The roots of Gotten on the Isle of Wight dates back to the Doomsday Book when it was listed in the very first survey of pre-industrial Britain as a working farm.
In its present state, the five-acre Grade II-listed property combines 13th, 16th and 19th-century structures, with living spaces spread around a large courtyard. These encompass the stone manor house, former cart house and medieval long barn.
A stone-walled kitchen has raw woodwork surfaces, an Aga stove, and a service hatch connecting it to the dining room with its vast inglenook fireplace. Off the dining room is a library and snug, complete with an 18th-century fireplace and pedestal, which open to the country property’s lawns.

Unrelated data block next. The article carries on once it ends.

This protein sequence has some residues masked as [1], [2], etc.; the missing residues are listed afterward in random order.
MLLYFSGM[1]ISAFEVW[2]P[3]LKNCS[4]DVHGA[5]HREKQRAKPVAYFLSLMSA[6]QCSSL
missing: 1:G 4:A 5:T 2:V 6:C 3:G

Two bedrooms and a nursery complete this part of the house, while the drawing room – complete with medieval fireplace, bread oven and pre-industrial copper water heater – is located in the 13th-century wing, with a lofty dining room and two bedrooms above.
The milk house and cart house has been converted into private guest accommodation, with three bedrooms and a private living room and kitchen furnished in a contemporary style.
Many outdoor buildings have the potential for further conversion as guest and rental accommodation, including the enormous late-medieval long barn.
Take a tour of Gotten Manor on the Isle of Wight, listed with Inigo for £2m.